Yet brides are easy to market to: it’s a finite amount of time, most weddings contain the same moving parts, and there are clearly wedding vendor establishments that can carry the periodical. babies (so cute and yet I don’t want to sit anywhere near you on an airplane). But I’ll refrain from making the above statement again in a future blog post (and please remind me of this post if I do).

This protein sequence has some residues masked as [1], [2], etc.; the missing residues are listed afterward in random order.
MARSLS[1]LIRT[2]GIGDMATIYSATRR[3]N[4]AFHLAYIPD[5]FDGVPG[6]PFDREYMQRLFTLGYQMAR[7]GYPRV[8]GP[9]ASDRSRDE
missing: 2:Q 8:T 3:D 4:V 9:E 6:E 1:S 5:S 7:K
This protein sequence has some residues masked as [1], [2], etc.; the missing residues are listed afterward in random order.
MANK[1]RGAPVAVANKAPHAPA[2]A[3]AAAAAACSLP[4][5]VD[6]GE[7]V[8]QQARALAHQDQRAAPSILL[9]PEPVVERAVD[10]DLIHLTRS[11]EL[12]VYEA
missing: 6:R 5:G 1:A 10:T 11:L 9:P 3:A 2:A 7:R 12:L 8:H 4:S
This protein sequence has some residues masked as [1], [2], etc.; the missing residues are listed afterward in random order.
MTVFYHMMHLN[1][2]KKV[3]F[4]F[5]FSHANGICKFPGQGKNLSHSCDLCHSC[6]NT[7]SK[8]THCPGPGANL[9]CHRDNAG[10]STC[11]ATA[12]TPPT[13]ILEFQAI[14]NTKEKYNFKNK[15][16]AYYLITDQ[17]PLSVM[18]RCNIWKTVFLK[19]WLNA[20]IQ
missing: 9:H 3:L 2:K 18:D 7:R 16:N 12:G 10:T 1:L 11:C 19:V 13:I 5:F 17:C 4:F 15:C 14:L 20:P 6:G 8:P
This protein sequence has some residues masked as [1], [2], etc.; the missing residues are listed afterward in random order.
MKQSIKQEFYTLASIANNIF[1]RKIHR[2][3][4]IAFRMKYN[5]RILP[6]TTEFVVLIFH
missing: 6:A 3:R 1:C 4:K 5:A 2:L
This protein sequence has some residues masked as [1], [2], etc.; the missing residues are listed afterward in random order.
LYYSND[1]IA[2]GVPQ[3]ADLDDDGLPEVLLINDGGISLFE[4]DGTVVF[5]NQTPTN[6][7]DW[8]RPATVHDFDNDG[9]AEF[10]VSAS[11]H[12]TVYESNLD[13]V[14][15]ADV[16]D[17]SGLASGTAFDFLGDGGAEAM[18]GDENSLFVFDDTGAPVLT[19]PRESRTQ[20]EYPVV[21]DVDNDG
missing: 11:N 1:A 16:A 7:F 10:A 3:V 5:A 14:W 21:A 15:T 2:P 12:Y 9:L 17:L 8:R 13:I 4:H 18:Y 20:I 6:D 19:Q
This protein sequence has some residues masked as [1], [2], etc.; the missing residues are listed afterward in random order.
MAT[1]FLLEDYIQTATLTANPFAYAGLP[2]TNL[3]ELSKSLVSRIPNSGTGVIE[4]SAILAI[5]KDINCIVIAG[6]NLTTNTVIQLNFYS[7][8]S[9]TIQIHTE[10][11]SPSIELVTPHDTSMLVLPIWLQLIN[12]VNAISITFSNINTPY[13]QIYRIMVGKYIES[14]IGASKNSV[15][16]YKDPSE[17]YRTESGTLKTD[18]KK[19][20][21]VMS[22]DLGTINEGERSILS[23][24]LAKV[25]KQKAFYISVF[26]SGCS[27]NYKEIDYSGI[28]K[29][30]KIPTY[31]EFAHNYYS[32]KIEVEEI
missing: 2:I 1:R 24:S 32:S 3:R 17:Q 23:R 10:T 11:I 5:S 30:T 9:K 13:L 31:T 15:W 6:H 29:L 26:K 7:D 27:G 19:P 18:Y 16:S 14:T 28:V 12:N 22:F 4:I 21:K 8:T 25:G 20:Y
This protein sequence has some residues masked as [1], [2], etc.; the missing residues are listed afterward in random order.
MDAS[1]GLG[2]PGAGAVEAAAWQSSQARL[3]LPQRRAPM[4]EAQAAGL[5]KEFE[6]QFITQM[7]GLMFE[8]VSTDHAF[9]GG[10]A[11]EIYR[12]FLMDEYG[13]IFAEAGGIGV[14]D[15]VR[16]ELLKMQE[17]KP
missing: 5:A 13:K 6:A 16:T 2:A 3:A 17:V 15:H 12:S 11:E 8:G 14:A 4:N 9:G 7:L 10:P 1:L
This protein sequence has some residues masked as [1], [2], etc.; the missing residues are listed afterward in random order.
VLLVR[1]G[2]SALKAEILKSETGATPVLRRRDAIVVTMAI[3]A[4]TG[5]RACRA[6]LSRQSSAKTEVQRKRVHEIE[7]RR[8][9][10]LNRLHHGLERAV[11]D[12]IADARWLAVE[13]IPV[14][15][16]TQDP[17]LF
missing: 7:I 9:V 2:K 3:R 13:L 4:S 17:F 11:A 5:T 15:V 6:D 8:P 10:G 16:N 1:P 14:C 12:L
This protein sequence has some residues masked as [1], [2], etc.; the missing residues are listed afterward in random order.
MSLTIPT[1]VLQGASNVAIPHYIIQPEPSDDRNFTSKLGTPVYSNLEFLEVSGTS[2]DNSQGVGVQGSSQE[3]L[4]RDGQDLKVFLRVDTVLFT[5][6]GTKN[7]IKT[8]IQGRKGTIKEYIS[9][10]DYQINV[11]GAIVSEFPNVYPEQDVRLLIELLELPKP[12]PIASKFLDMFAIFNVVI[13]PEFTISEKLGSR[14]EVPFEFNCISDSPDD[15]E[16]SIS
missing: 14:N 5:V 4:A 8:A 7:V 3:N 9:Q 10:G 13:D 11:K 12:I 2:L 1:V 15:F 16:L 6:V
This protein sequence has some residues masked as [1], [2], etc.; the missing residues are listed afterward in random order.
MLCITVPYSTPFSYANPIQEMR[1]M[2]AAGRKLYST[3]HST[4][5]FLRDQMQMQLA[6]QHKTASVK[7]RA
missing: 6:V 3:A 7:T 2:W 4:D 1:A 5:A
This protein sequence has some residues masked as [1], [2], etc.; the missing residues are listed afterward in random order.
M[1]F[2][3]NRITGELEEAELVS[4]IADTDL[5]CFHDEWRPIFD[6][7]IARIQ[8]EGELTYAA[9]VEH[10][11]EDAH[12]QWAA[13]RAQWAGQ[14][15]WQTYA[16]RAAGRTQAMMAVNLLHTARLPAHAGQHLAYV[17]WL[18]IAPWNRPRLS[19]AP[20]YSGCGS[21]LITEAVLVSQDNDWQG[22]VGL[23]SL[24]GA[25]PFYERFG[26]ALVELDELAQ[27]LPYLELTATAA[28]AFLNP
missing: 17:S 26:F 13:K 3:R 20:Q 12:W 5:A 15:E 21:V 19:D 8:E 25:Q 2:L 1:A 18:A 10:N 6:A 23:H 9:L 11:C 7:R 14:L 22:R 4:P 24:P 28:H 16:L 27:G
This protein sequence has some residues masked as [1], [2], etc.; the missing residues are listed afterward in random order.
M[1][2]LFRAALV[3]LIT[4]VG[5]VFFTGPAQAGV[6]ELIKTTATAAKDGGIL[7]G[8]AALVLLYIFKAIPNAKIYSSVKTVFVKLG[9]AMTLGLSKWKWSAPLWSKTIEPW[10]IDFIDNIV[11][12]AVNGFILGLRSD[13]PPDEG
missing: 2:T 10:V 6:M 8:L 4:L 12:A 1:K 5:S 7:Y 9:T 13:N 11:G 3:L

So it is better then to explain to the agent why your book is superior to the ones already on the market.And yeah, I think you’re right about marketing – easier to market to a moment.I don’t really understand publishing and books, though. I used to think we were until I moved to Britain, which *is* totally obsessed with babies. They pretty much disappear off the radar until teenager-hood. Graduation, engagements, weddings, babies, and even death.Even in crowded places, they have some place to stash a stroller, and they don’t act like it’s a huge favor to do so. Babies are supposedly celebrated here, but I am with you in that what’s really being celebrated is babies as a marker of people who will buy things. When families get together, and there’s a baby, that’s where much of the focus is.People won’t approach me to ask questions about my 7 year old, but they certainly would and did when she was an infant.Seems like a lot of mediocre stuff out there; I wish publishers would take more chances on stuff that doesn’t fit the mold! Now it may be just a regionalism, but it seems to me that culturally, the US is a little more interested (on the face of it, anyway) in all parts of a child’s life…but again, that could just because of where I live. Those are the things that get written about because they are different from the day to day.I’m not sure who “we” are, but to the extent that “we” are marketers or people trying to draw the attention of the folks of interest to marketers (e.g., magazines), my understanding is that pending/new parents are, indeed, a major focus. pagewanted=all&_r=0 for, um, interesting coverage of same.I think our culture is obsessed with transformative moments – new baby, new marriage, makeovers, home remodels, etc.We just love the drama of change, but not the work or endurance that comes with maintaining relationships or good habits over time.It’s unlikely I would get any reaction but scorn if I were having a loud argument with my daughter in a store now, but I certainly got sympathetic looks when she was having a meltdown as a toddler.We’re also drawn to baby animals – you can get the same reaction with a puppy or kitten. I think that when you’re interested in something, you notice it more.